Syllabus Music – Compose or Not? (part two)

by Graham Dickson-Place

Part Two of Graham’s blog about composing music for the Rad’s syllabus. For Part One, read here. Between 1977 and 1989 Graham was Director of Music of the Royal Academy of Dance, playing for daily classes of the College of the RAD, giving music theory classes to the College students and PDTC course (Professional Dancers Training Course), and composing music for the RAD’s syllaby.

When we created the RAD syllabus back in the 80’s, there were many months of preparatory work involved before the composers came on the scene. A wonderful team of teachers was formed and little by little the ‘Six-year course of study’ was developed and out of that came the exercises which would form the syllabus. There were ‘Training exercises’ and ‘Set exercises’. The latter would later be seen in the exams. The work of choreographing the exercises was shared by three teachers from the original team. They worked at home and tried out their ideas on their students. This system meant that each choreographer knew from where she was starting, and where she had to get to. As yet, no music had been composed.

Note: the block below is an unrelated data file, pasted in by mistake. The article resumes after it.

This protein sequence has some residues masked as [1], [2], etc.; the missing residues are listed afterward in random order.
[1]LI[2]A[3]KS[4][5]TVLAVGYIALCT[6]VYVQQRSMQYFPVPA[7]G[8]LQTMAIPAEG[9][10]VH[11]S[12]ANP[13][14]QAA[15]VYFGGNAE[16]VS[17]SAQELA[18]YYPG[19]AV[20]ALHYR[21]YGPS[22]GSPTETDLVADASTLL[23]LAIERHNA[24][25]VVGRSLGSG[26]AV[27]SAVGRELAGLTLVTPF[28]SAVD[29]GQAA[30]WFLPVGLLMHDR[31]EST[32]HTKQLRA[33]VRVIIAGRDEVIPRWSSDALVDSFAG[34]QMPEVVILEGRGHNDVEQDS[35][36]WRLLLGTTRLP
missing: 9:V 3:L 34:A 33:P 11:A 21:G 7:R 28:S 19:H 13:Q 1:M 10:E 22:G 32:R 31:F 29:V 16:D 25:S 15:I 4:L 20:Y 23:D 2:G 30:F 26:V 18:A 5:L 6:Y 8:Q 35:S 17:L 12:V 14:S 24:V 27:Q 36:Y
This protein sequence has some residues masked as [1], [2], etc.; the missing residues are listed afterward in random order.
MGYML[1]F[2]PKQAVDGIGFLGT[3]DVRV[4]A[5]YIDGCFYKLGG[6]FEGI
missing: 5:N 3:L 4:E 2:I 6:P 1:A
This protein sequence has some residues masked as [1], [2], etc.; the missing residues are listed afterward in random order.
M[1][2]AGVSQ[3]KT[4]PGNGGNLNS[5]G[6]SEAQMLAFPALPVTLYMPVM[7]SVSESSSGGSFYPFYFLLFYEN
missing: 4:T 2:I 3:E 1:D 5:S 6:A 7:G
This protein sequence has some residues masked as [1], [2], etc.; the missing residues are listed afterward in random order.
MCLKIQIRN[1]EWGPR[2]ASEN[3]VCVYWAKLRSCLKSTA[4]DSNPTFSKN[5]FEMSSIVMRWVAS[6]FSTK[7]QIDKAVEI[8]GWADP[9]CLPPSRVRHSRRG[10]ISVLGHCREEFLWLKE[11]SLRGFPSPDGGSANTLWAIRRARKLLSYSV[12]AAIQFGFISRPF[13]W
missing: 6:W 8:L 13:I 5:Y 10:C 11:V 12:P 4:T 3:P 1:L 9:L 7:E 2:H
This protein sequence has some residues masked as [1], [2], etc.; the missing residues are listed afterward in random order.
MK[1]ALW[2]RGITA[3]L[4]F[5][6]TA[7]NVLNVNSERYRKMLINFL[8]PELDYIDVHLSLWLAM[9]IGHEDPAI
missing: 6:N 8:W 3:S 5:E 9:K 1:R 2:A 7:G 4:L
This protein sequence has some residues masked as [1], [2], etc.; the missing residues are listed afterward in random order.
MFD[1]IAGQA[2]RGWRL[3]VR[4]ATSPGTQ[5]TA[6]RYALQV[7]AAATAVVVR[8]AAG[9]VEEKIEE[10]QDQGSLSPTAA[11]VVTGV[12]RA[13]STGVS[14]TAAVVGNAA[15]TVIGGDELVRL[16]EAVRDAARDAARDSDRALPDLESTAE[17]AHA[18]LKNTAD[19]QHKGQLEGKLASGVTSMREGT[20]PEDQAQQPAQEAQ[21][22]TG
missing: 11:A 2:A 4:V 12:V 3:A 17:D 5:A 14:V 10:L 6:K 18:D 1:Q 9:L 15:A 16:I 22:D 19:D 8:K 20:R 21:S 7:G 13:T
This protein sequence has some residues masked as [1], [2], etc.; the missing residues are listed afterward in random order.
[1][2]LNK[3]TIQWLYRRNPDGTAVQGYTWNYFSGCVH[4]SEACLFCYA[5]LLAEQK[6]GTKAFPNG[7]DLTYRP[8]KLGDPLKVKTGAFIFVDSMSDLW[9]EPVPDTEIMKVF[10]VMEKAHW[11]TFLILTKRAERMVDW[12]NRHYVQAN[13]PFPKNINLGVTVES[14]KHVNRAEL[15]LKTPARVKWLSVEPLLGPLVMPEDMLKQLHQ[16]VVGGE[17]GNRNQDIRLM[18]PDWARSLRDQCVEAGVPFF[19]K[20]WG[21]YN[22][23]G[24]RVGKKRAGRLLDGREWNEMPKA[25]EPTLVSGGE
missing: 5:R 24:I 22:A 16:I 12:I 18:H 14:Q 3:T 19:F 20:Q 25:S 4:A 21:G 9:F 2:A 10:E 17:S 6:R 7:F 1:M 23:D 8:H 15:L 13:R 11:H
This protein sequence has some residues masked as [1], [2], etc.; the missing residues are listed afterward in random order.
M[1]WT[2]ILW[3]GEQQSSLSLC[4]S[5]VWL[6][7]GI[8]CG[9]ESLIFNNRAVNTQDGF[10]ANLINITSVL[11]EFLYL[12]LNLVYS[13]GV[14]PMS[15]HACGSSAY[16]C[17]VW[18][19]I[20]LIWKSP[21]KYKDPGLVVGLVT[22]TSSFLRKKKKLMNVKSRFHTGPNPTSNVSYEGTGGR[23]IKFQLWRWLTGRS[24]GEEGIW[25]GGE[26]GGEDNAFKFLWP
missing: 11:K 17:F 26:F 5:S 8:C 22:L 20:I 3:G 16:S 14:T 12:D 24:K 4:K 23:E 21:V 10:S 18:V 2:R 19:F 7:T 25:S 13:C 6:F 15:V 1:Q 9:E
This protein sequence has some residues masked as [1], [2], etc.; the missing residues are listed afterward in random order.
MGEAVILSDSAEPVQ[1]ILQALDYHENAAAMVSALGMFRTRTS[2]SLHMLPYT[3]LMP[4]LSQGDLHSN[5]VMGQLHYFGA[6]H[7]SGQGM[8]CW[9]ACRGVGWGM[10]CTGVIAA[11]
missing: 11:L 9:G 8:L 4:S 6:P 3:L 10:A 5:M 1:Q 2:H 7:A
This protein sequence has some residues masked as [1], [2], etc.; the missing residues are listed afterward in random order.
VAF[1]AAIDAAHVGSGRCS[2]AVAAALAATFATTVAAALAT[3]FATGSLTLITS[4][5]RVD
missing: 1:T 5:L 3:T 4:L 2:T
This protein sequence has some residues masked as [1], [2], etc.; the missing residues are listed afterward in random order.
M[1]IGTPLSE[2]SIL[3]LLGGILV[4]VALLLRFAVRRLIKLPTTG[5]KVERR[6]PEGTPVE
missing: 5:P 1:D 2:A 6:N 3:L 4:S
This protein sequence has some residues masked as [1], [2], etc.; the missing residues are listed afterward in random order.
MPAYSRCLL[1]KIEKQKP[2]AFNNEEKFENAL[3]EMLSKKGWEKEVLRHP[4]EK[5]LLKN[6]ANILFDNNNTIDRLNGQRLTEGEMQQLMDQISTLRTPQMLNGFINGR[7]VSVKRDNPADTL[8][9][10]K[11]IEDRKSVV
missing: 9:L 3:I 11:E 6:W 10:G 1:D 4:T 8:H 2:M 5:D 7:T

When the choreographers had finished this preparatory work, they came back to the RAD’s headquarters to show their ideas to the initial panel for discussion. This is where our work as composers started. The exercises were shown, to imaginary students, as if they were exercises in a ‘free’ class. My assistant or I would improvise something on the spot. If everyone were happy with what we had played, we would have a few minutes to write down the first few bars, a metronome indication and a note as to how much music we had improvised. This was very pressurised work but it worked. The composing work was shared out between four or five pianists on the then pianist team of the RAD.

In the days which ensued, we worked on the music before the second showing. The panel had maybe made some suggestions to the choreographer etc. The second showing was more or less the finished product. Exercises improved and music composed. When the green light was given by the panel, the syllabus notes were written out and I prepared the hand-written music ready for sending to the printers. In those days, it took about three months to print a fifty-page music book. Now when I finish a composition on my computer, it takes about three seconds for each page to be printed!

As you can see from this, there was a wonderful working relationship between choreographers and composers. They inspired us and we had to live up to the challenge of composing music, which was as good as or better than their exercises and that was durable.

I remember one wonderful moment. I was playing a piece of music for the choreographer for an exercise of what was later to be called the Advanced 2. I had worked on the music and thought it was exactly right for the movements etc. I was hoping for approval. The choreographer said it wasn’t exactly right at one point but as the music was so beautiful, she would adapt the choreography. This is teamwork at its best!

Stay tuned for part three of Graham’s blog.

To find out more about Graham Dickson-Place and his music, please visit